There are a wide range of motives that matter most to entrepreneurs in their companies. Some want to make an impact. Some want to make a good living and bring home a steady paycheck. And, some want to build companies with large valuations so that they can exit one day and make a significant amount of money from a sale. All of these motives are legitimate and credible, of course — but how to go about building and sustaining a company is different for each. That’s why defining your motives is so important to do upfront.
The ‘multiple’ of your company refers to its well-being, which is usually interpreted from an equity standpoint. According to Bobby Castro, a real estate investor and entrepreneur who has built and exited a company for over a $1 billion valuation, there is one important thing to focus on that will increase the multiple of your company, if that’s your primary motive for building your business. Castro helps entrepreneurs who are stuck at $250,000 per year scale to millions of dollars in revenue and higher. There is one magical thing that Castro says can help raise both revenue and value: looking at — and minimizing — your business’ expenses.
Minimize Your Business’ Expenses
It may seem like Business 101 to keep your company’s expenses to a minimum, but this assessment matters tremendously for your company’s valuation. Castro encourages entrepreneurs to evaluate every avenue in which money is flowing out of the business. “This includes employees and payroll, which many entrepreneurs seem to overlook since they see a dedicated team as a necessary part of scaling,” shared Castro. “Of course this is true, but how can you reduce the cost of labor?”
Analyzing each of these costs is critical in understanding the overall picture of your company’s valuation. “Another way to think of focusing on minimizing expenses is to prioritize your net income, which is ‘gross revenue – expenses,’” Castro explained. “The higher you can get your gross revenue and the lower you can get your expenses, the higher your net income will be, and your company’s multiple will be right up there with it.”
Think through with your team on how you can minimize the costs associated with running your business. Do you really need everyone on your team to be full-time? Where can you outsource or downsize? Consistently be looking for ways to optimize your expenditures, because each of them are detracting from your company’s valuation unless they have a clear and defendable ROI.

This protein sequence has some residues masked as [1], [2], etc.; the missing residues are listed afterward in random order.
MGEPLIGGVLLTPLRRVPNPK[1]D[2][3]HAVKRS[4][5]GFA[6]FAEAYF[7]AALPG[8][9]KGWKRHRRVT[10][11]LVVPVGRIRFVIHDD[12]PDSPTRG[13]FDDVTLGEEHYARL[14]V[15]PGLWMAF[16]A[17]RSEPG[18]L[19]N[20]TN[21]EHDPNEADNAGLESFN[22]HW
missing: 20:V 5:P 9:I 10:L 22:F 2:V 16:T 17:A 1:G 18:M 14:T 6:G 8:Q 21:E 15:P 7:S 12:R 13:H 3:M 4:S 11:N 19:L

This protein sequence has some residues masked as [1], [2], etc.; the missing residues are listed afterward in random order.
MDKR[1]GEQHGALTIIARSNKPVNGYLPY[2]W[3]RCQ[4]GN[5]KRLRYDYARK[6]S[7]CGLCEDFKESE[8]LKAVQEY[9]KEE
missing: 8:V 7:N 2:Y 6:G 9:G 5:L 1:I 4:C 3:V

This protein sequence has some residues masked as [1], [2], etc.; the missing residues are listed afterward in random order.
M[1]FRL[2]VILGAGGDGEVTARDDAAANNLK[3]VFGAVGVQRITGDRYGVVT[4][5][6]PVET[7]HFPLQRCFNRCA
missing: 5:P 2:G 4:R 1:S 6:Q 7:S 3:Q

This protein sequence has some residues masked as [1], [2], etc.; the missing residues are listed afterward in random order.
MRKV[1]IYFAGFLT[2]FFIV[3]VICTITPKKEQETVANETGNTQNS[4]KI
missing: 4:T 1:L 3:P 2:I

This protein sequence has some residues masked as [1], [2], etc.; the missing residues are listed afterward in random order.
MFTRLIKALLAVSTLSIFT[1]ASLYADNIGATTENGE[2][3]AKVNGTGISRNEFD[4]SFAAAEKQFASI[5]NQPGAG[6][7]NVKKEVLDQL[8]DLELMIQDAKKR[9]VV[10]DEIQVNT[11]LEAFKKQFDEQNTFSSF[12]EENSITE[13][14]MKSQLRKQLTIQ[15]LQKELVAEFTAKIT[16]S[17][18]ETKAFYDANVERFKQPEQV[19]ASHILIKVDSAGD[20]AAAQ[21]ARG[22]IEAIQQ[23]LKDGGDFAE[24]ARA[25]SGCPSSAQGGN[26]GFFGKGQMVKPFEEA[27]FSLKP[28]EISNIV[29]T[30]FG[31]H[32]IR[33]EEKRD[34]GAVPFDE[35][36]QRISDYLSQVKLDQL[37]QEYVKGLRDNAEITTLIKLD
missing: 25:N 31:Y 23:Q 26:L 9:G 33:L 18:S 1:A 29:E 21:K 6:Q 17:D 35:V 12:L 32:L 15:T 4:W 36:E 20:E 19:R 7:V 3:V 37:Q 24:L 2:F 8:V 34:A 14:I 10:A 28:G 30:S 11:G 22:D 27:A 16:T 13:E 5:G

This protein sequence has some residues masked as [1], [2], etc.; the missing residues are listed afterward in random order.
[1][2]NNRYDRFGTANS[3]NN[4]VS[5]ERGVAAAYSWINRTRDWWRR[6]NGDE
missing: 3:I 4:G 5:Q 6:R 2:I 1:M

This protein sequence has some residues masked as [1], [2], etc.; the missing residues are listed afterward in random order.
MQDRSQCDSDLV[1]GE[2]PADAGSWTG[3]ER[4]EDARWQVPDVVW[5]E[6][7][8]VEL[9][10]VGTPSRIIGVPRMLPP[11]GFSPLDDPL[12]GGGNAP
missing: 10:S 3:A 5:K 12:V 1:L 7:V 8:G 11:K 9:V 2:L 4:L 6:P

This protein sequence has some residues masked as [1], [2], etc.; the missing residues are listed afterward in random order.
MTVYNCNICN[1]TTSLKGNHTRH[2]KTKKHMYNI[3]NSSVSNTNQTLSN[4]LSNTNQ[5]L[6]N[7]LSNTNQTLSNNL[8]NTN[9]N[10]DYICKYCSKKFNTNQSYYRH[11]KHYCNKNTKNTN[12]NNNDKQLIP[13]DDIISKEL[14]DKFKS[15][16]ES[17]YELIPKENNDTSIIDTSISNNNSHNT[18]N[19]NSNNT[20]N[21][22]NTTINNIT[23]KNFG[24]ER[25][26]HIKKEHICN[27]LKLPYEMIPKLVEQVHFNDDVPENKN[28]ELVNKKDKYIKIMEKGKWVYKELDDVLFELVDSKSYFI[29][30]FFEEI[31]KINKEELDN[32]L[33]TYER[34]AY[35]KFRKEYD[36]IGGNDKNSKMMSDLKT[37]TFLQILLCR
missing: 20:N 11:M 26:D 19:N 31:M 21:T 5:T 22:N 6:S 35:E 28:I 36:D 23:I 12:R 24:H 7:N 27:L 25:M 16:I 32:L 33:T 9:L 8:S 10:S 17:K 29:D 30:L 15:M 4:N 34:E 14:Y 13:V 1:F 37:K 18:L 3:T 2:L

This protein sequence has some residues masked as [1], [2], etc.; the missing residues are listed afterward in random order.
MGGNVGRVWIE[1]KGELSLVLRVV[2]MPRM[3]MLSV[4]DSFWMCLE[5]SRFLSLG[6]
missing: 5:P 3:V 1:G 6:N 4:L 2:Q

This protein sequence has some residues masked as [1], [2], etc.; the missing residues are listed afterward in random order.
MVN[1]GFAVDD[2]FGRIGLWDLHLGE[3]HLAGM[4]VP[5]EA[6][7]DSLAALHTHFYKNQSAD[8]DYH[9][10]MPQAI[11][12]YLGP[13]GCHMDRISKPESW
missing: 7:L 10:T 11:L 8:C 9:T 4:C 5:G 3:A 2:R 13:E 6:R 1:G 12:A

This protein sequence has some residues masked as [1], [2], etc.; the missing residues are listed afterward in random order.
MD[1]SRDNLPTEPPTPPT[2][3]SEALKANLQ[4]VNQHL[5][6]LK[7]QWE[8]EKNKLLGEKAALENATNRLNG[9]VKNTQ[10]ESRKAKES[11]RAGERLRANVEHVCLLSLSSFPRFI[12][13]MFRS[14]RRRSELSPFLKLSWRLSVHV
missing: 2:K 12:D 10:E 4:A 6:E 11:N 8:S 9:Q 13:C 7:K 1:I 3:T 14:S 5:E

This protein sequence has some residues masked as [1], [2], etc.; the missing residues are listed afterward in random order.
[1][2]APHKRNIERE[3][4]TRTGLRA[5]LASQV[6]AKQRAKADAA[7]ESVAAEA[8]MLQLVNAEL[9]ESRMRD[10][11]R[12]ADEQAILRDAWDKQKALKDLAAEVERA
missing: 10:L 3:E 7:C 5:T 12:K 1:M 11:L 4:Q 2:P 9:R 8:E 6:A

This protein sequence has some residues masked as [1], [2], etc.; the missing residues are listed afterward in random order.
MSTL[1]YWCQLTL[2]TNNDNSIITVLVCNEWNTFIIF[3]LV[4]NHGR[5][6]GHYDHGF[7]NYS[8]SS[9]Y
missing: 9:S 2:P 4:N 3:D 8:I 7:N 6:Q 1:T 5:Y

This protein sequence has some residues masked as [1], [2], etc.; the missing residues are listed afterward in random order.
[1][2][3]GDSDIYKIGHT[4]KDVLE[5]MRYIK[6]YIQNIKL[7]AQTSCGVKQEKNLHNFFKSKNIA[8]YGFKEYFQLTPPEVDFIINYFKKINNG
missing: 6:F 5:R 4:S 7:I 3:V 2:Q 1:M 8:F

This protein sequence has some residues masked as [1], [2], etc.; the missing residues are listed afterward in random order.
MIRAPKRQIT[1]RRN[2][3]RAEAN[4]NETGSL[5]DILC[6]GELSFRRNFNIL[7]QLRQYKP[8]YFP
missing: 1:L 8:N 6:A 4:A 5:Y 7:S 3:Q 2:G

Make Payday A Long Game
Assessing expenses also includes looking at your own salary. If you’re taking home a big chunk of change every month, that too is an expense that’s detracting consistently from your business’ valuation. “I always tell entrepreneurs that the biggest paydays are exits,” explained Castro. “Think through the long game and what you can get on the back end. Taking a smaller salary when you’re in the thick of it will pay off if your company is valued more when you exit.” The idea is that there will be a higher ROI if a lower salary is taken throughout the build process, because that money instead goes to the valuation. Of course, this piece of advice applies if your motive with building your company is to have a successful exit.
Castro believes and teaches that building a company should be about building its valuation. The two are one in the same. What value does the company offer to the market? How can this valuation continue to rise? This assessment is determined by net income, but also by cash flow. By focusing on the ‘heartbeat’ of a business (this valuation), you’ll see more cash flow come in.
Time Is An Expense
On the list of potential expenses that can detract from your company’s multiple is something beyond the costs associated with running your business: it’s your time. “I always teach that time is your most valuable asset, and refer to time as ‘non-refundable minutes’. If you use all of your time for something that’s productive and begin to nix time suckers like social media, you’ll maximize your time and naturally succeed,” Castro said. If other expenses should be minimized, time is one that should be maximized. Make the most of every minute of the day.
Ultimately, your company’s valuation does come down to that net income, but aside from minimizing expenses, the amount of studying and action you put into generating cash flow matters, too. Assess daily how your business’ net income is doing. Looking at where gross revenue can expand and expenses can be limited is a crucial part of increasing the multiple of your company persistently.